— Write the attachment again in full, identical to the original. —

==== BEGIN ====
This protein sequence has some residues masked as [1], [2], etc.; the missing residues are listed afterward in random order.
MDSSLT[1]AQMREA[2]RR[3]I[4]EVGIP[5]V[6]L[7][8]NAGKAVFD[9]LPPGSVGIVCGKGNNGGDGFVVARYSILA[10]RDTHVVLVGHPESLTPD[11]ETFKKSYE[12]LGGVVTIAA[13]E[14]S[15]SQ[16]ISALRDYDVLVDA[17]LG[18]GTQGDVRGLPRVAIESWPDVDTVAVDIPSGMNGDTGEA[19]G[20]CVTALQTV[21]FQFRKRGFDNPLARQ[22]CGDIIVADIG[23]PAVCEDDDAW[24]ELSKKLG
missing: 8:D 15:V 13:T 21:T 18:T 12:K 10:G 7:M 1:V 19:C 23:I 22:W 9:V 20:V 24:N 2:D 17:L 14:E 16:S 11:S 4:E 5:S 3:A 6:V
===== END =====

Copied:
This protein sequence has some residues masked as [1], [2], etc.; the missing residues are listed afterward in random order.
MDSSLT[1]AQMREA[2]RR[3]I[4]EVGIP[5]V[6]L[7][8]NAGKAVFD[9]LPPGSVGIVCGKGNNGGDGFVVARYSILA[10]RDTHVVLVGHPESLTPD[11]ETFKKSYE[12]LGGVVTIAA[13]E[14]S[15]SQ[16]ISALRDYDVLVDA[17]LG[18]GTQGDVRGLPRVAIESWPDVDTVAVDIPSGMNGDTGEA[19]G[20]CVTALQTV[21]FQFRKRGFDNPLARQ[22]CGDIIVADIG[23]PAVCEDDDAW[24]ELSKKLG
missing: 8:D 15:V 13:T 21:T 18:T 12:K 10:G 7:M 1:V 19:C 23:I 22:W 9:V 20:V 24:N 2:D 17:L 14:E 16:S 11:S 4:E 5:S 3:A 6:V